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FINANCE & LEGAL United Support


Claire Salisbury, Rehabilitation Coordinator at Moore Blatch LLP, discusses the importance of medical and legal professionals working together to support victims with acquired brain injuries.


Surgeons, hospital staff nurses, neuro physiotherapists, ABI advisors, carers, families, lawyers… The list of people who support an individual with acquired brain injury is innumerable, and the importance for them all to work smoothly in conjunction with each other during what is a traumatic time for victims and their families cannot be overstated.


However, in the current health and social care environment, NHS waiting times oſten mean that, following a major trauma, patients will be discharged from hospital for 8-12 weeks before being able to access the long-term therapy they require. Similarly, the length of time it can take to secure compensation for a major trauma victim’s rehabilitation, such as through the Criminal Injuries Compensation Authority, can do little to speed up the situation. As we all know, these gaps in care can lead to far-ranging challenges – from miscommunication between clinicians to carer duties being placed on families.


In response to these issues, I have seen both medical professionals and lawyers constantly going above and beyond to support patients and their families who are oſten having to make difficult decisions in the most devastating of circumstances. Whilst there is oſten a misconception and lack of understanding around how the legal and health sectors can work together, I learnt early on in my career that the overall objective of lawyers and medical professionals who deal with individuals with acquired brain injury are the same – securing the best outcomes for the victim.


From my experience, medical professionals regularly think of clinical negligence claims when they consider a lawyer’s role in health and social care, and I understand the caution that results. However, in the case of major trauma victims this thought is incorrect and in fact, there are a lot of benefits for patients when their legal and medical teams work closely together.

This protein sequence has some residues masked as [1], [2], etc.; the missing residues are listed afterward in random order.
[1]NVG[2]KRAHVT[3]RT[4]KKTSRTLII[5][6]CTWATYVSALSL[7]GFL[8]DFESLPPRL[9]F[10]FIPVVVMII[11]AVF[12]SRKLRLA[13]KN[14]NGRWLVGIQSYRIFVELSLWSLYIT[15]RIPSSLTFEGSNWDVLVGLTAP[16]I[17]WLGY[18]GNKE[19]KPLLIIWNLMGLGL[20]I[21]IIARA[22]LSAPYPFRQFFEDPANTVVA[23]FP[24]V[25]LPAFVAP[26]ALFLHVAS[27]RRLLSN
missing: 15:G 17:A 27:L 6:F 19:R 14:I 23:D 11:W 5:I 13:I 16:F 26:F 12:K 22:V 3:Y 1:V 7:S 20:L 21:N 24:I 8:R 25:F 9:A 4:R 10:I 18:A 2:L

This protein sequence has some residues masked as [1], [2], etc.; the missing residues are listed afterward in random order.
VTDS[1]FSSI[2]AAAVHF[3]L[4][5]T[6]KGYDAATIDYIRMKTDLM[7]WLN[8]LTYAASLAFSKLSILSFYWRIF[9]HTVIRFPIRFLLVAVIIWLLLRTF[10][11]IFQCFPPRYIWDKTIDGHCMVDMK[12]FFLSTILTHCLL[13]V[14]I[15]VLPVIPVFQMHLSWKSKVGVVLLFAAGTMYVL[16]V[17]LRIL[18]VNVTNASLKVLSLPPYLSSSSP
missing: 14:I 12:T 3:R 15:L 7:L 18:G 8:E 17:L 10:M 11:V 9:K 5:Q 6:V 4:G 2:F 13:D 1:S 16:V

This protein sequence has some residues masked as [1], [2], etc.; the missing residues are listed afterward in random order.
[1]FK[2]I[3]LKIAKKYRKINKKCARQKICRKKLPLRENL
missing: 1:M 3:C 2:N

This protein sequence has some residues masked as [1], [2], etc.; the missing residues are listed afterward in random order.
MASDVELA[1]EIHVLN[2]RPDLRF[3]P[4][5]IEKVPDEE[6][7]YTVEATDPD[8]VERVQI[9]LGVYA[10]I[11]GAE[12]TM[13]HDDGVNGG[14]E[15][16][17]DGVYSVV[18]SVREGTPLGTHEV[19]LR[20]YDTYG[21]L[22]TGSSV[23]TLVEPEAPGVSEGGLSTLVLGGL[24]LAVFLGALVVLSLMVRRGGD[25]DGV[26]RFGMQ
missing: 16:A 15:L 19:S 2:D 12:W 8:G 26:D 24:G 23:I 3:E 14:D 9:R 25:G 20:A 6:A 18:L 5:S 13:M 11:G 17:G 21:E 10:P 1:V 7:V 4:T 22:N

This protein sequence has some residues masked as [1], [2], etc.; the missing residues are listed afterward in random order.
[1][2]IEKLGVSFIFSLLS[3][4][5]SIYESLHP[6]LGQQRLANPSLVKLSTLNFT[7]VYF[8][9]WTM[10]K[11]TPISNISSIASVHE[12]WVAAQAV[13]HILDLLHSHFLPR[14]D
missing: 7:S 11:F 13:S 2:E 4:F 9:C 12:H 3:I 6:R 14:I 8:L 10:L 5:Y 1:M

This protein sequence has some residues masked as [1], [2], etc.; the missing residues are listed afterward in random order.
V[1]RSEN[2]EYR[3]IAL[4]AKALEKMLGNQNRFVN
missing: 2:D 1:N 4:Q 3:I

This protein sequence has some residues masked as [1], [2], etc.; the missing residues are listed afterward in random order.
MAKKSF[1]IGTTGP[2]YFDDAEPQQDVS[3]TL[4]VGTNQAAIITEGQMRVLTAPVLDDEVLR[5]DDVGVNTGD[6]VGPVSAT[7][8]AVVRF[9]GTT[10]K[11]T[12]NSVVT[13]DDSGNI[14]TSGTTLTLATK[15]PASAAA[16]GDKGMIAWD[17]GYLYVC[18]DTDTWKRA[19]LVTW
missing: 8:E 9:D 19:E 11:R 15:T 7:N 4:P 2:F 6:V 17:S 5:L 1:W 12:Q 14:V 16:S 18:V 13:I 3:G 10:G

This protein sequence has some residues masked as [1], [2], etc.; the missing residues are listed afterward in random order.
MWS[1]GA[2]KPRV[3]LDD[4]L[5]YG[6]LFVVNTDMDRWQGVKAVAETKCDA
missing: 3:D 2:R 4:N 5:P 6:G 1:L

“There are a lot of benefits


for patients when their legal and medical teams work closely together.”


Aſter 14 years of working at St George’s Hospital in London, I recently joined national law firm Moore Blatch in the role of Rehabilitation Coordinator. As a medical professional working in a law firm, I can now see how vital a uniformed approach is and how much easier accessing funding to support victims is when case managers and clinicians are open to working with us. Over 73% of our clients are in rehab, which gives our lawyers a deep understanding of healthcare pathways, rehabilitation and a focus on improving health outcomes. When medical professionals are engaged and open to working with us, we can support their work in a number of areas including encouraging information sharing between clinicians and liaising with case managers to ensure rehab and therapy assessments are fit for purpose.


At Moore Blatch, we are keen to ensure all victims get the support they require and we are also campaigning to get rehab pots created by the government, which would provide intermediary funding for victims of serious acquired brain injury whilst legal processes are on-going. This type of activity, led by lawyers across the UK every day, looks to limit the challenges which gaps in care can create and helps to provide a more joined-up and comprehensive rehab pathway for victims.


Whilst anxieties around medical and legal professionals working closely together are understandable, the benefits for major trauma victims when these two providers of support align is unbeatable. Medical and legal professionals working together for victims with acquired brain injuries really does provide the best health outcomes for clients.


www.mooreblatch.com - 32 - www.tomorrowscare.co.uk


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